Galactorrhea

Galactorrhea
Galactorrhea
Classification and external resources
ICD-10 N64.3, O92.6
ICD-9 611.6, 676.6
DiseasesDB 6314
MeSH D005687

Galactorrhea or galactorrhoea is the spontaneous flow of milk from the breast, unassociated with childbirth or nursing.

Contemporary Maternal-Newborn Nursing Care defines galactorrhea as "nipple discharge." [1]

Contents

Causes

It can be due to dysregulation of certain hormones or local causes such as excessive nipple stimulation. Hormonal causes most frequently associated with galactorrhea are hyperprolactinemia and thyroid conditions with elevated levels of TSH or TRH hormones.

Lactation requires the presence of estrogen, progesterone and prolactin, and the evaluation of galactorrhoea includes eliciting a history for various medications or foods (methyldopa, opiates, antipsychotics, as well as licorice[citation needed]) and for behavioral causes (stress, and breast and chest wall stimulation), as well as evaluation for pregnancy, pituitary adenomas (with overproduction of prolactin or compression of the pituitary stalk), and hypothyroidism. Adenomas of the anterior pituitary are most often prolactinomas. Overproduction of prolactin leads to cessation of menstrual periods and infertility, which may be a diagnostic clue. Galactorrhoea may also be caused by hormonal imbalances owing to birth control pills.

Galactorrhoea is also a side effect associated with the use of the second-generation H2 receptor antagonist Cimetidine (trade name: Tagamet). Galactorrhoea can be also caused by anti-psychotics that cause hyperprolactinemia by blocking dopamine receptors responsible for control of prolactin release. Of these, risperidone is the most notorious for causing this complication. Case reports suggest proton-pump inhibitors have been shown to cause Galactorrhoea.

Neonatal Milk

Neonatal milk or witch's milk is milk secreted from the breasts of many newborn infants. It is caused by a combination of the effects of maternal hormones before birth, prolactin and growth hormone passed through breast feeding and the postnatal pituitary and thyroid hormone surge in the infant. Witch's milk is more likely to be secreted by infants born at full term, than by prematurely-born infants. Breast milk production occurs in about 5% of newborns and can persist for two months though palpable breast buds can persist into childhood.[2]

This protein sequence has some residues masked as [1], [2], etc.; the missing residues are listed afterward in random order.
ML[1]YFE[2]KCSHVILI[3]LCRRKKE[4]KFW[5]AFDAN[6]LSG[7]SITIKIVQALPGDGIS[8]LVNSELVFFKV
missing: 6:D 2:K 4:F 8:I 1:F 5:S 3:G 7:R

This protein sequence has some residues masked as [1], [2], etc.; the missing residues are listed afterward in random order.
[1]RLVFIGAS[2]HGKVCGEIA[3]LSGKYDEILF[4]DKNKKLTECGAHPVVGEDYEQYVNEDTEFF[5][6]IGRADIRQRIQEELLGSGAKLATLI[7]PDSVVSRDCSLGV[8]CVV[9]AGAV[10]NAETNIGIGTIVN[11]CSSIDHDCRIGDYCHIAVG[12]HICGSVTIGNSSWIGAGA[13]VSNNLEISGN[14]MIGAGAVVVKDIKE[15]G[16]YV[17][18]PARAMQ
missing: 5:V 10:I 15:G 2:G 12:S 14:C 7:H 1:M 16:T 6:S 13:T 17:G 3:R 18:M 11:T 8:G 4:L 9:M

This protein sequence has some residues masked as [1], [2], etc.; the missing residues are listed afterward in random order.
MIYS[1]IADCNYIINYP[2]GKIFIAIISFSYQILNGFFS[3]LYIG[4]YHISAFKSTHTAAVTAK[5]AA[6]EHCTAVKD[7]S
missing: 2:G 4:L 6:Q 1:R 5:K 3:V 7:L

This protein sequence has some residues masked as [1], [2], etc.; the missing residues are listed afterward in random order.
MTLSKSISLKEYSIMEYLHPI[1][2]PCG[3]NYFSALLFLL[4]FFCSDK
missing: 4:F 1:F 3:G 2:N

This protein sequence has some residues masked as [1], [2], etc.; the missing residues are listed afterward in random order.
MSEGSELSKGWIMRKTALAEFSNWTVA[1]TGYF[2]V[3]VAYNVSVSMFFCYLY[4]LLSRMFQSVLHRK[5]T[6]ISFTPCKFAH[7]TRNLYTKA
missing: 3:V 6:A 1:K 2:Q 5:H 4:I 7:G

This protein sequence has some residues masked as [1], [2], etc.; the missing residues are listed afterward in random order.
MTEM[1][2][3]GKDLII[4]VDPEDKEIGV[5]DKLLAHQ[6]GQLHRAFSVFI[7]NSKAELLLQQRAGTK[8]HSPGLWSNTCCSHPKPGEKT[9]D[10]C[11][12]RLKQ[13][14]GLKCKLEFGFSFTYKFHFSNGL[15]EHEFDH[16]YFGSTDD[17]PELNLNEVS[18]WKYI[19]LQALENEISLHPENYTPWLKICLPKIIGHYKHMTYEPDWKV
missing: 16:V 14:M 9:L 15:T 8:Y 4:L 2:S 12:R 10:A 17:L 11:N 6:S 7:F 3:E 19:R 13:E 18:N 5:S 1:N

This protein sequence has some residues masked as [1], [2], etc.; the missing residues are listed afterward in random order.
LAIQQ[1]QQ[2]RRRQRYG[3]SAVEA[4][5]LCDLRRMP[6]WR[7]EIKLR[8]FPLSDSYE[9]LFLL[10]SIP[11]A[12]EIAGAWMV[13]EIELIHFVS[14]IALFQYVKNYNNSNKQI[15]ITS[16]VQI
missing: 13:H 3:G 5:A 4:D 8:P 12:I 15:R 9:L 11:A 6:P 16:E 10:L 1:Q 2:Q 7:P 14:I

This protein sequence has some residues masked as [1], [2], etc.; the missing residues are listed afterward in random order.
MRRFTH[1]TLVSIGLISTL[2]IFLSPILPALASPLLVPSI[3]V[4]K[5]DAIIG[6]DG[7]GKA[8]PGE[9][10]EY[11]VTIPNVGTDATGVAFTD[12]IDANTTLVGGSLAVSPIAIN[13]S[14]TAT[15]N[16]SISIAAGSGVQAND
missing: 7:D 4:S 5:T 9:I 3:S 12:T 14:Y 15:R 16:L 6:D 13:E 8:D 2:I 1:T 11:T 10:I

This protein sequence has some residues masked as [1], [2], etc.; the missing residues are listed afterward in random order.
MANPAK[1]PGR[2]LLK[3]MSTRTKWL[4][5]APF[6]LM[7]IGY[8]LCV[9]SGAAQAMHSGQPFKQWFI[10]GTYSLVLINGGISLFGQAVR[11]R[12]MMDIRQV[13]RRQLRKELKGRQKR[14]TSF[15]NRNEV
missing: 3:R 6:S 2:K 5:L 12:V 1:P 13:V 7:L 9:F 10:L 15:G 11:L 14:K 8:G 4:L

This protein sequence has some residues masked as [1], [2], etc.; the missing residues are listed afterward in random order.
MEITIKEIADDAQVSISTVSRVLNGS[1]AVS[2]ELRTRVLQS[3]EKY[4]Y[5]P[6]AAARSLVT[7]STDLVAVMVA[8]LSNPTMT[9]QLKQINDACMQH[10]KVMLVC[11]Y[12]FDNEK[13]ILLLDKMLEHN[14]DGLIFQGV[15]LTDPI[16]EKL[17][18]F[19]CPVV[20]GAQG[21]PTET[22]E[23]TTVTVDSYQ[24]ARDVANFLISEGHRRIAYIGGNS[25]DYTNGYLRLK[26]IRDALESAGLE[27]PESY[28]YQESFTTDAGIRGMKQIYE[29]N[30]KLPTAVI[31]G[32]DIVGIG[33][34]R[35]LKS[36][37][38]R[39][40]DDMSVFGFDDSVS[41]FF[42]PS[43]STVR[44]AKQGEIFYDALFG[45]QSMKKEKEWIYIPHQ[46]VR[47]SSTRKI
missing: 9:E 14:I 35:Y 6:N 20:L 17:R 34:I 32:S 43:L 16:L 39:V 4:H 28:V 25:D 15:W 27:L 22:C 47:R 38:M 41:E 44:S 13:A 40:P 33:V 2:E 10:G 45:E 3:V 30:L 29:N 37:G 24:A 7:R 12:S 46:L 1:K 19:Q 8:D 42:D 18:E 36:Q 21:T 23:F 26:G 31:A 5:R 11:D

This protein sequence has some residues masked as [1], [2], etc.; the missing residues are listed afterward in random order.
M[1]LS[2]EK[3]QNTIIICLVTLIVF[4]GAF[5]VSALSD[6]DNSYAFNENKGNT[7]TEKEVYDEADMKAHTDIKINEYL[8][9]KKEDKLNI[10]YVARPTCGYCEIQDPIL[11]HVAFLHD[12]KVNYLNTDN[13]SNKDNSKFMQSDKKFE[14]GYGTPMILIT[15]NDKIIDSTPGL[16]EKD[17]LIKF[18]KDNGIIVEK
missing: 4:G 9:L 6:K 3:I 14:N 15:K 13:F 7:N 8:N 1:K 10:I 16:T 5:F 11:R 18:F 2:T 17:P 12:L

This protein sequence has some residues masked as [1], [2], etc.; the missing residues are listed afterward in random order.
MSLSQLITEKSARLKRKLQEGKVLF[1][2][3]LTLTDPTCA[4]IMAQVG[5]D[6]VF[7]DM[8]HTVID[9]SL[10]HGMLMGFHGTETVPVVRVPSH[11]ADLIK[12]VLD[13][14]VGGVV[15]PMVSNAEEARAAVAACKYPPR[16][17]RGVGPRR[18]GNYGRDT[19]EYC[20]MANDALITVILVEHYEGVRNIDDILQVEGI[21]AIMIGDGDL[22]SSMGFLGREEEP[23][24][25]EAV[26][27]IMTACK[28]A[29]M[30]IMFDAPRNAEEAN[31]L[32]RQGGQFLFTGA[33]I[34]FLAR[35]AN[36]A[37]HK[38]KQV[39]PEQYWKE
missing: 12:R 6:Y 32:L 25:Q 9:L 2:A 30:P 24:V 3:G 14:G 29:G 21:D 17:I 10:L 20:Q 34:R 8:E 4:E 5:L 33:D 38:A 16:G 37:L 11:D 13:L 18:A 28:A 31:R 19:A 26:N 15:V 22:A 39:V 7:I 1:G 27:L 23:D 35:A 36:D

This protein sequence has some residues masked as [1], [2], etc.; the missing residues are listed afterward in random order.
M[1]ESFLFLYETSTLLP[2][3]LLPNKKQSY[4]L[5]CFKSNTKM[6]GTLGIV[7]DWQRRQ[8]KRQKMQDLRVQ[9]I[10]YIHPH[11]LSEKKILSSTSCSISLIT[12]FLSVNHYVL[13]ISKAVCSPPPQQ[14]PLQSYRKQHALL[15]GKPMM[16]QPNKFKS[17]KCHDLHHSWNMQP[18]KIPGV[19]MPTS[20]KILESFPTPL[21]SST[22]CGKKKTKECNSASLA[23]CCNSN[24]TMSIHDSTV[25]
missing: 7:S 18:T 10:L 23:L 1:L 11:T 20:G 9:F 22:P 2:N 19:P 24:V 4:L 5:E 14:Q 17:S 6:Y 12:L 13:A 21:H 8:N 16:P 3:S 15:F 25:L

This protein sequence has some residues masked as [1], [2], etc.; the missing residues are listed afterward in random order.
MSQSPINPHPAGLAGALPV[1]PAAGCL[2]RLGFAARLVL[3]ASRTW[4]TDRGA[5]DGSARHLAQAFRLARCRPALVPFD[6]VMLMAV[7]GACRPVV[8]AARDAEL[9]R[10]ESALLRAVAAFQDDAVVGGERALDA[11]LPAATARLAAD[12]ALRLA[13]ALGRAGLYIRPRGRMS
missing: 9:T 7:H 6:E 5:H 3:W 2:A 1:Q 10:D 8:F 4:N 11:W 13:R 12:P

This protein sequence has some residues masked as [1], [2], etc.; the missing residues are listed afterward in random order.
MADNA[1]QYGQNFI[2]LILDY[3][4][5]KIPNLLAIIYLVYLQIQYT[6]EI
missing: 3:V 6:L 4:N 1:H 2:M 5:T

There is usually no treatment necessary; however, redness, tenderness, or fever may be a sign of mastitis and may require antibiotics.[3] Blood from the nipples is nearly always benign and associated with the normal growth of the ducts, rather than mastitis.[3] Removing the milk from the breasts can prolong milk production and is considered necessary in some cultures.[4] While breastfeeding may also contribute to prolonged milk production and breast enlargement, temporary or permanent weaning is not recommended.[3]

In folklore, witch's milk was believed to be a source of nourishment for witches' familiar spirits.[5]

See also

References

  1. ^ Ladewig, P., London, M., Davidson, M. (2006). Contemporary Maternal-Newborn Nursing Care (6th ed.). New Jersey: Pearson Education, Inc. ISBN 0131703927.
  2. ^ "'Witch's milk'. Galactorrhea in the newborn". http://archpedi.ama-assn.org/cgi/content/abstract/140/3/252. Retrieved 2008-03-09. 
  3. ^ a b c "'Breast Problems". http://www.eapsa.org/Surgeons/Content/NavigationMenu/Media/Resources/Breast_Problems.htm. Retrieved 2011-02-10. 
  4. ^ "'A MALE INFANT WITH GYNECOMASTIA-GALACTORRHEA". http://download.journals.elsevierhealth.com/pdfs/journals/0022-3476/PIIS0022347605005822.pdf. Retrieved 2009-01-05. 
  5. ^ Potts, Malcolm (1999). Ever Since Adam and Eve: The Evolution of Human Sexuality. p. 145. ISBN 0521644046. 

External links


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Look at other dictionaries:

  • Galactorrhea — is the spontaneous flow of milk from the nipple at a time other than during nursing. Galactorrhea can be due to normal factors such as an unrecognized pregnancy, trauma, surgery, overexercise or one of a number of drugs (including amphetamine,… …   Medical dictionary

  • galactorrhea — [gə lak΄tə rē′ə] n. [ GALACTO + RRHEA] persistent flow of milk from the breasts …   English World dictionary

  • galactorrhea — /geuh lak teuh ree euh/, n. Pathol. 1. an abnormally abundant flow of milk in a lactating woman. 2. secretion of milk from the breast of a nonlactating person. Also, galactorrhoea. [1850 55; GALACTO + RRHEA] * * * ▪ pathology       excessive flow …   Universalium

  • galactorrhea-amenorrhea syndrome — amenorrhea accompanied by galactorrhea, sometimes associated with increased levels of prolactin; several different types are known. See Ahumada del Castillo s., Chiari Frommel s., and Forbes Albright s …   Medical dictionary

  • galactorrhea — noun Date: circa 1860 a spontaneous flow of milk from the nipple …   New Collegiate Dictionary

  • galactorrhea — noun Lactation (secretion of milk from nipples) unassociated with childbirth or nursing …   Wiktionary

  • galactorrhea — n. excessive flow of milk (in a lactating woman) …   English contemporary dictionary

  • galactorrhea — ga·lac·tor·rhea …   English syllables

  • galactorrhea — ga•lac•tor•rhe•a [[t]gəˌlæk təˈri ə[/t]] n. 1) pat an abnormally persistent flow of milk 2) pat secretion of milk from the breast of a nonlactating person • Etymology: 1850–55 …   From formal English to slang

  • galactorrhea — …   Useful english dictionary

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